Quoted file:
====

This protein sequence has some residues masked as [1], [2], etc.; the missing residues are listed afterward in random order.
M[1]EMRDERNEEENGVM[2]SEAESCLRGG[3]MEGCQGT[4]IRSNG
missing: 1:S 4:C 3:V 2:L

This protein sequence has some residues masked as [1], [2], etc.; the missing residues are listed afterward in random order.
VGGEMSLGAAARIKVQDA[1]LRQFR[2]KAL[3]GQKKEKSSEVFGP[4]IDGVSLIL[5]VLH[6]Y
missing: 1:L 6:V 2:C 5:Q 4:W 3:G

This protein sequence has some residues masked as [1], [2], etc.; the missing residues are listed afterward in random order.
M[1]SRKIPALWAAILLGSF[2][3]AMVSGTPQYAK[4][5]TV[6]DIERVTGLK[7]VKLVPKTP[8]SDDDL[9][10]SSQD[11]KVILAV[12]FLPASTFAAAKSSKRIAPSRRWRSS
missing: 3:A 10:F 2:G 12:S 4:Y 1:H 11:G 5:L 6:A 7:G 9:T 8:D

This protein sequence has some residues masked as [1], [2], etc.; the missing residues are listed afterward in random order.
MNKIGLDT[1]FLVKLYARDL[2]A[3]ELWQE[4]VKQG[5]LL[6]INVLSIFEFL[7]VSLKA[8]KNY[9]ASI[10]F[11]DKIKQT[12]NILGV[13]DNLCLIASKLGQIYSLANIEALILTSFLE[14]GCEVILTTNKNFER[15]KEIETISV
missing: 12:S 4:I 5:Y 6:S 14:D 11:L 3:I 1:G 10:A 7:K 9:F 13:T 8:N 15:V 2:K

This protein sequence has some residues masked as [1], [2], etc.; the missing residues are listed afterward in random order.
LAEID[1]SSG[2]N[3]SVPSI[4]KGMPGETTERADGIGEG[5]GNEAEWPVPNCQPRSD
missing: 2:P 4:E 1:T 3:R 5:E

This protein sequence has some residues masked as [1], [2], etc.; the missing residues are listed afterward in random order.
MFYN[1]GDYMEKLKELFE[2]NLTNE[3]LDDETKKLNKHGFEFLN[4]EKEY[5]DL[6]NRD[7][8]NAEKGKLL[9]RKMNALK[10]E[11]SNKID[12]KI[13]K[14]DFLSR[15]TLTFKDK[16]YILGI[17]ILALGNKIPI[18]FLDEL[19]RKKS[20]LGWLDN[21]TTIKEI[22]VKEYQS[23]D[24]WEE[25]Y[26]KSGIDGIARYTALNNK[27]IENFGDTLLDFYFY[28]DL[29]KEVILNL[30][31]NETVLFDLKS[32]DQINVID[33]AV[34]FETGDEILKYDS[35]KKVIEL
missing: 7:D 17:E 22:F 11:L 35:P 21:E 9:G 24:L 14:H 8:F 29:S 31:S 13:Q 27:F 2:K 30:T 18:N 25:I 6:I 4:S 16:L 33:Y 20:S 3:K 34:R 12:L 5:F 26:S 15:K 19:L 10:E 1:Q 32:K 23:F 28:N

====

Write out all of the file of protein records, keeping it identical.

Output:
This protein sequence has some residues masked as [1], [2], etc.; the missing residues are listed afterward in random order.
M[1]EMRDERNEEENGVM[2]SEAESCLRGG[3]MEGCQGT[4]IRSNG
missing: 1:S 4:C 3:V 2:L

This protein sequence has some residues masked as [1], [2], etc.; the missing residues are listed afterward in random order.
VGGEMSLGAAARIKVQDA[1]LRQFR[2]KAL[3]GQKKEKSSEVFGP[4]IDGVSLIL[5]VLH[6]Y
missing: 1:L 6:V 2:C 5:Q 4:W 3:G

This protein sequence has some residues masked as [1], [2], etc.; the missing residues are listed afterward in random order.
M[1]SRKIPALWAAILLGSF[2][3]AMVSGTPQYAK[4][5]TV[6]DIERVTGLK[7]VKLVPKTP[8]SDDDL[9][10]SSQD[11]KVILAV[12]FLPASTFAAAKSSKRIAPSRRWRSS
missing: 3:A 10:F 2:G 12:S 4:Y 1:H 11:G 5:L 6:A 7:G 9:T 8:D

This protein sequence has some residues masked as [1], [2], etc.; the missing residues are listed afterward in random order.
MNKIGLDT[1]FLVKLYARDL[2]A[3]ELWQE[4]VKQG[5]LL[6]INVLSIFEFL[7]VSLKA[8]KNY[9]ASI[10]F[11]DKIKQT[12]NILGV[13]DNLCLIASKLGQIYSLANIEALILTSFLE[14]GCEVILTTNKNFER[15]KEIETISV
missing: 12:S 4:I 5:Y 6:S 14:D 11:L 3:I 1:G 10:A 7:K 9:F 13:T 8:N 15:V 2:K

This protein sequence has some residues masked as [1], [2], etc.; the missing residues are listed afterward in random order.
LAEID[1]SSG[2]N[3]SVPSI[4]KGMPGETTERADGIGEG[5]GNEAEWPVPNCQPRSD
missing: 2:P 4:E 1:T 3:R 5:E

This protein sequence has some residues masked as [1], [2], etc.; the missing residues are listed afterward in random order.
MFYN[1]GDYMEKLKELFE[2]NLTNE[3]LDDETKKLNKHGFEFLN[4]EKEY[5]DL[6]NRD[7][8]NAEKGKLL[9]RKMNALK[10]E[11]SNKID[12]KI[13]K[14]DFLSR[15]TLTFKDK[16]YILGI[17]ILALGNKIPI[18]FLDEL[19]RKKS[20]LGWLDN[21]TTIKEI[22]VKEYQS[23]D[24]WEE[25]Y[26]KSGIDGIARYTALNNK[27]IENFGDTLLDFYFY[28]DL[29]KEVILNL[30][31]NETVLFDLKS[32]DQINVID[33]AV[34]FETGDEILKYDS[35]KKVIEL
missing: 7:D 17:E 22:F 11:L 35:P 21:E 9:G 24:L 14:H 8:F 29:S 31:S 13:Q 27:F 2:K 30:T 18:N 25:I 6:I 4:S 16:L 33:Y 20:S 3:K 34:R 12:L 5:F 26:S 15:K 19:L 10:E 1:Q 32:K 23:F 28:N